''Telstar was the first active communications satellite, the first satellite designed to transmit telephone and high-speed data communications, as well as the first privately owned satellite. Its name is used to this day for a number of television broadcasting satellites.''
''Belonging to AT&T, the original Telstar was part of a multi-national agreement between AT&T, Bell Telephone Laboratories, NASA, the British General Post Office, and the French National PTT (Post & Telecom Office) to develop satellite communication. Bell also built the Earth Station in Andover, and held a contract with NASA, reimbursing the agency 3 million dollars for each launch, independent of success. Launched by NASA from Cape Canaveral on July 10, 1962, Telstar was the first privately sponsored space launch. A medium-altitude satellite, Telstar was placed in an elliptical orbit (completed once every 2 hours and 37 minutes), rotating at a 45 degree angle above the equator. Because of this, its transmission availability for transatlantic signals was only 20 minutes in each orbit.''
''Telstar relayed its first television pictures (of a flag outside its ground station in Andover, Maine) on the date of its launch. Almost two weeks later, on July 23, it relayed the first live transatlantic television signal. During that evening it also dealt with the first telephone call transmitted through space and successfully transmitted faxes, data, and both live and taped television, including the first live transmission of television across an ocean (to Pleumeur-Bodou, in France). John F. Kennedy, then President of the United States, gave a live transatlantic press conference via Telstar.''
''The satellite was built by a team at Bell Telephone Laboratories. It was roughly spherical, was 34.5 inches (880 mm) long, and weighed 170 lb (77 kg). Its dimensions were limited by what would fit in one of NASA's Delta rockets. The team calculated the orbital path and located the US ground station accordingly in the US State of Maine. Telstar was equipped with a helical antenna which received microwave signals from a ground station, then amplified and rebroadcast the signal. When received back on the ground again, the signal was only a nanowatt or so in strength and a maser amplifier was therefore used to increase signal detection ability.''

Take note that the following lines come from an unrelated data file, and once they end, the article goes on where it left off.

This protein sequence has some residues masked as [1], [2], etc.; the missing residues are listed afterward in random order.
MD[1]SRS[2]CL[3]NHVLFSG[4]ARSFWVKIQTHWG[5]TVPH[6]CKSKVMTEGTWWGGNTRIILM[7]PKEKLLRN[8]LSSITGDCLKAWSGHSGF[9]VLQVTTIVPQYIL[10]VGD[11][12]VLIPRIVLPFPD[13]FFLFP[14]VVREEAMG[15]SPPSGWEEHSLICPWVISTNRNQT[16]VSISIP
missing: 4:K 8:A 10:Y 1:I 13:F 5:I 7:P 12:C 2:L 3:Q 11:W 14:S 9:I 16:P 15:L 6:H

''The original Telstar was just an experiment, however; it went out of service on February 21, 1963. Experiments continued, and by 1964, two Telstars, two Relay units (from RCA), and two Syncom units (from the Hughes Aircraft Company) had operated successfully in space. Syncom 2 was the first geosynchronous satellite and its successor, Syncom 3, broadcasted pictures from the 1964 Summer Olympics. The first commercial geosynchronous satellite was Intelsat 1 ("Early Bird") launched in 1965.''
''Telstars 57 and 1013 are presently (2004) operated by Loral Skynet. Telstar-8 is being manufactured by Space Systems/Loral and is due to launch in 2004.''